From the day I began fishing these waters nearly 45 years ago, the maze of oysters and mangroves at Spruce Creek has tantalized me.
That area between U.S. 1 and the Halifax River provided a constant draw. In the early days, I would take either my outboard or rowboat and dead shrimp bait into that puzzle. There I could always turn the shrimp into a string of nice mangrove snapper, grunts, and rat reds with an occasional sheep's head thrown in for good measure.
With no rules on red drum I could take home a half dozen fish in the 16- to 18- inch range and as everyone knows those are the tastiest.
Of course those days are long gone and now we can only keep one 18 inches or over.
No matter, the fishing has drastically changed. The snapper and sheep's head have all but disappeared and the grunts and reds are scarce. Still, every now and again I am compelled to go there and try my luck.
On a cool spring morning I took my kayak to the natural boat ramp that has sprung up just south of the three bridges of Port Orange. With the tide coming in about halfway in advance of high I felt pretty confident the fish would be on the bite.
On this morning I was throwing the new Grandslam Bait Co. Light Beer shrimp tail. This lure just about perfectly duplicates the color of the red shrimp you find in the Mosquito Lagoon area. This would be a good experiment to see if a more natural looking bait could out fish my usual wildly colored chartreuse green.
Through the years it has been my experience that a "photo lure" that exactly duplicates the bait it is meant to represent seldom works. It has always seemed to me that fish like to hit something that is very different than their usual prey. Witness my favorite Mirro Lure that wears a clown suit of red and white. For many years that color combo has caught an array of fine fish for me and I suppose it is not for me to understand. I just fish 'em. As I rounded the first oyster bar and headed through a mangrove passage I could see bait moving. Certainly a good sign.
Soon I came to a place where the tide was flowing swiftly between two bars and I dropped the light beer lure into the current. As I allowed it to wash back toward me a small fish picked it up. What I at first believed to be a small trout turned out to be a good-sized sailor's choice.
As I let that little scrapper go I smiled at the thought of how many pinfish I had eaten over the years when nothing else came in. Not bad on the plate, the sailor's choice. A little further along I found a deeper pool and after a few casts I yanked out a small flounder to keep.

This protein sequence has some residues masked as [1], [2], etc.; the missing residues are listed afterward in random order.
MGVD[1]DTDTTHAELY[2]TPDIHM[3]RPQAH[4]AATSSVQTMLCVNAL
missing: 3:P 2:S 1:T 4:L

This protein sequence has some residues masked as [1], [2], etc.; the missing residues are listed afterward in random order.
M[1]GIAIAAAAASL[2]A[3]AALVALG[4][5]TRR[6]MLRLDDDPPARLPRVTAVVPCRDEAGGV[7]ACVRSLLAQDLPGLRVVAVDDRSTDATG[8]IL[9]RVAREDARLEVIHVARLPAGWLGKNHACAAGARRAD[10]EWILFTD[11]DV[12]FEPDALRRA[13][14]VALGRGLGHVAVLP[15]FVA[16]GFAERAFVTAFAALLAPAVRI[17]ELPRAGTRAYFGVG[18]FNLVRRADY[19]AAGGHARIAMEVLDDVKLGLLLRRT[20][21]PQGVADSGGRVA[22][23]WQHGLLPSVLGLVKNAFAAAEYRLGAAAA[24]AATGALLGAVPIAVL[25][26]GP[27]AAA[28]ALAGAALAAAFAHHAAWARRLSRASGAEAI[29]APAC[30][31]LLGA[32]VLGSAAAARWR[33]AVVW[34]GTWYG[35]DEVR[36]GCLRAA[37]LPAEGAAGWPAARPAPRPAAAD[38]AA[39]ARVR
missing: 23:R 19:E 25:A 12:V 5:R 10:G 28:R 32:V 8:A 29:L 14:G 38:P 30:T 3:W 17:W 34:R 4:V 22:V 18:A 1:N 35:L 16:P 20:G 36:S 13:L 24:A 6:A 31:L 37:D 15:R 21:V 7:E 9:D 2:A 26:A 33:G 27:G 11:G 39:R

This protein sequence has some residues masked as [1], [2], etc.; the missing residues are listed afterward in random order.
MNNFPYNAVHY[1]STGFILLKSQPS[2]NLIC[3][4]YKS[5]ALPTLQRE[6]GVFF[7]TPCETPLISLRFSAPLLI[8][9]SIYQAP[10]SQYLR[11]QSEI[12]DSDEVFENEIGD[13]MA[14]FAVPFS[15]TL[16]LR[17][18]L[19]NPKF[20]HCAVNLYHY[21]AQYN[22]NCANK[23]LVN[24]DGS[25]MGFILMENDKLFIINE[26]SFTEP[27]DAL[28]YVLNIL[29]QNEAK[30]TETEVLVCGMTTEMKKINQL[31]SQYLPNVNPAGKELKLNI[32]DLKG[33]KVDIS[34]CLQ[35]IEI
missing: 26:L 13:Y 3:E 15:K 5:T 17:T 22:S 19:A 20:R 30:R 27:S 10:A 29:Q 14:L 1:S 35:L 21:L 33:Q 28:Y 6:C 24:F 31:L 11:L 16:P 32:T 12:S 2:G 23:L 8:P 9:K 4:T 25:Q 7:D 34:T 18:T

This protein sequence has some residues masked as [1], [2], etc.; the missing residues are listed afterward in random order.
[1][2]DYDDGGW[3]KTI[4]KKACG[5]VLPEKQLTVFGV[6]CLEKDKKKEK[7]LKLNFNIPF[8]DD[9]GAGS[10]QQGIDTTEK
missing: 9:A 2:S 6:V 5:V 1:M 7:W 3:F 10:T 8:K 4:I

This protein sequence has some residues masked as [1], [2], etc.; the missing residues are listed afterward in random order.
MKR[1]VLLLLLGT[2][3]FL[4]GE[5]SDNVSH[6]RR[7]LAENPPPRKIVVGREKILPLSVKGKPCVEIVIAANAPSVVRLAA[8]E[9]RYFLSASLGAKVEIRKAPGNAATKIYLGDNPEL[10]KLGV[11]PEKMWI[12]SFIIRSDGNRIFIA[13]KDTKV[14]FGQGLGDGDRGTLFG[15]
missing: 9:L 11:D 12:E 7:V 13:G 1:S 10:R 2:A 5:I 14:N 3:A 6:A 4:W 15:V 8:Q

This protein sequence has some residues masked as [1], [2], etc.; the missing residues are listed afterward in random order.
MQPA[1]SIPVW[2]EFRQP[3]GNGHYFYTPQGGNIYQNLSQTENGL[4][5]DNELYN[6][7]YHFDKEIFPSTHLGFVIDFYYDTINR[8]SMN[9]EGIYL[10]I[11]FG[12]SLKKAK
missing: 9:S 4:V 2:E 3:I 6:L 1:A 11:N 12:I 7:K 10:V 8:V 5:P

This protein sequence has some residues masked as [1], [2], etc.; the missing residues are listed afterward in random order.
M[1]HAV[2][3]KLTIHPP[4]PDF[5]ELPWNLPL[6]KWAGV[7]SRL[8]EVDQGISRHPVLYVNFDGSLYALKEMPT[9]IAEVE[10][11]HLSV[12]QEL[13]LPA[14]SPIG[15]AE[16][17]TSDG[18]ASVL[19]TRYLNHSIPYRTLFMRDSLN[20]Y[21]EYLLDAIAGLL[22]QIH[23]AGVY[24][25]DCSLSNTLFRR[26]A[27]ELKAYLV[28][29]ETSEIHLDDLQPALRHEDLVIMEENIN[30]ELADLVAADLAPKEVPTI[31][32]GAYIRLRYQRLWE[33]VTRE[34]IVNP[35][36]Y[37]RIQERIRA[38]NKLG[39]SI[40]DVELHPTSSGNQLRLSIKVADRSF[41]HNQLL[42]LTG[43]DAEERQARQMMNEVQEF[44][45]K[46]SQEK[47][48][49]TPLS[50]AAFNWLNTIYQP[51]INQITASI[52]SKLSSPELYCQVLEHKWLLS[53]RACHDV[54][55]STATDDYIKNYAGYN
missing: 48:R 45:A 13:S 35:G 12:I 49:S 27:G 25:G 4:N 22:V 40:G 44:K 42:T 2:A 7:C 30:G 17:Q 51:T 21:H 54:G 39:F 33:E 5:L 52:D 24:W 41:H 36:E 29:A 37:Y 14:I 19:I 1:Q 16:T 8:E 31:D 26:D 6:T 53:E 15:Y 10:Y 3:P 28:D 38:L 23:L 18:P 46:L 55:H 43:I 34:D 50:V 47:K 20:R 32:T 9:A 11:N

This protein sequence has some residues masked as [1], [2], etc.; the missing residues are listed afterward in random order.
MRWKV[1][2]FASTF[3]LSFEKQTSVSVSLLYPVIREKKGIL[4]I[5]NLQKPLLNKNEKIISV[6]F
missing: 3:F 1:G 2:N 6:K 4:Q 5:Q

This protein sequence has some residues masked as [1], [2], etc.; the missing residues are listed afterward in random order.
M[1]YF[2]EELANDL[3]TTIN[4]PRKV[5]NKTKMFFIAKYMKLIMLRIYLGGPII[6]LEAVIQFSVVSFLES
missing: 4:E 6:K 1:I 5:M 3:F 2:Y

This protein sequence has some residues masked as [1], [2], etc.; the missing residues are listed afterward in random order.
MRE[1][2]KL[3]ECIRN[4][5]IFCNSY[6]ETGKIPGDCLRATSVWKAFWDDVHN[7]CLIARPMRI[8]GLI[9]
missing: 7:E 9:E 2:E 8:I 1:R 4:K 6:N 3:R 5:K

Next, I felt the power of what I knew was a red fish, but once I had the fish played down it was a fat black grouper of 16 inches. My first in a long time, but my neighbor Dave Byrd had caught one at the end of my street a couple weeks before. Wow, wouldn't it be great if the grouper rebounded in our inshore? It was becoming clear fish would eat the new bait. Turning out to the main creek channel I allowed the Peanut to wash to a stop on the oysters and tossed into the current. A hard hit and I reeled back half of a light beer tail.
Right away I knew that meant blue fish. Within a few minutes I had a nice blue of nearly two pounds that would be a good smoker. God bless the blue fish for their fighting ability and willingness to hit most anything. After another light beer lure was chopped in half I switched to the chartreuse. That brought in a small jack; also a good smoker. Paddling back into the bush and heading toward Sleepy Hollow Park, I found a calm spot that held a school of small reds. After catching two with the chartreuse I went back to the light beer and easily landed a 17-inch fish. Now it was clear to me the new bait was a success and I knew then it would forever be a part of my fishing plans. Congratulations to Rick Kayholm for coming up with it.
To finish out my morning I went back to the main creek channel and caught another pair of blues. That would be enough to fire up my Little Chief electric smoker. My afternoon would be smoked fish, cold beer, hot sauce and a NASCAR race. Life is good.
Dan Smith has fished the waters of Volusia County for more than 40 years. Email questions and comments to firstname.lastname@example.org. His book, "I Swear the Snook Drowned," is available for $10.95 at (386) 441-7793.